Tubal Sterilization

Tubal sterilization is the only permanent birth control method available to women.

WHAT IS IT?
Tubal sterilization is the only permanent birth control method available to women. It is a surgical procedure, requiring at least local anesthesia and occasionally a hospital stay.
The procedure can be done vaginally or abdominally and involves tying, cutting, sealing, or clipping the Fallopian tubes. The Fallopian tubes are the structures that connect the ovaries and the uterus – when an egg is released from the ovary, it travels through the Fallopian tubes toward the uterus. If the egg cannot get through the Fallopian tubes into the uterus, it will dissolve and be reabsorbed by the body.

Tubal sterilization is not the same as hysterectomy, which is a removal of a woman’s reproductive organs – usually the ovaries, Fallopian tubes, and uterus. Tubal sterilization will not induce menopause. A woman who has been sterilized will still have periods and her body will continue to produce female hormones.

WHERE CAN I GET IT?
Because tubal sterilization is a surgical procedure, a doctor or surgeon must perform it. Some reproductive health clinics offer sterilization services. A woman who is interested in being sterilized should speak with her health care provider.

WHAT ARE THE POSSIBLE SIDE EFFECTS?
The sterilization procedure itself is considered to be low-risk. A woman considering tubal sterilization should thoroughly discuss all her concerns with her health care provider. Possible complications include:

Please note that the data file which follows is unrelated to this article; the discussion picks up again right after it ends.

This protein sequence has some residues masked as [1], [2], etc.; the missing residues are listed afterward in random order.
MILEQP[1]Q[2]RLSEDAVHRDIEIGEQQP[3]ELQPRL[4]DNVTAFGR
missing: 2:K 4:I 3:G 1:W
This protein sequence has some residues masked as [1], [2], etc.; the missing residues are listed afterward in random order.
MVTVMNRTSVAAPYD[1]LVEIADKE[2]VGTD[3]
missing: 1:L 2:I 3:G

o Bleeding
o Infection at incision site
o Complications related to anesthesia.

After a woman has a tubal sterilization, her risk of having an ectopic pregnancy (when an egg is fertilized but implants somewhere other than the uterus, often in the Fallopian tubes) goes up somewhat. Signs of ectopic pregnancy include:

o Severe pain in the lower abdomen
o Spotting, especially after a light or missed period
o Dizziness and feelings of faintness
If a woman has any of these symptoms, she should seek medical attention immediately.

HOW WELL DOES IT WORK?
Tubal sterilization is well over 99% effective in the prevention of pregnancy. The operation does not provide any protection against Sexually Transmitted Infections or HIV.

WHAT ARE SOME OF THE ADVANTAGES AND DISADVANTAGES OF THE METHOD?
Advantages:
o Tubal sterilization is permanent – a woman who uses this method will never have to use another method of pregnancy prevention
o Many women find that sex is more enjoyable when they can be free of the worry of pregnancy
o No hormone use required
o No need to interrupt sex to use birth control

Disadvantages:
o Tubal sterilization is permanent – reversal is not always possible and is very costly
o The initial cost is high
o Tubal sterilization is a surgical procedure and may require a woman to take time off from her regular activities, including work and sexual intercourse
o More expensive and more invasive than male sterilization (vasectomy)

HOW MUCH DOES IT COST?
Depending on the type of procedure, tubal sterilization usually costs $1000-$2500. If a woman has a sterilization procedure that requires hospitalization, the cost will be higher. Some insurance companies will pay for all or part of the procedure.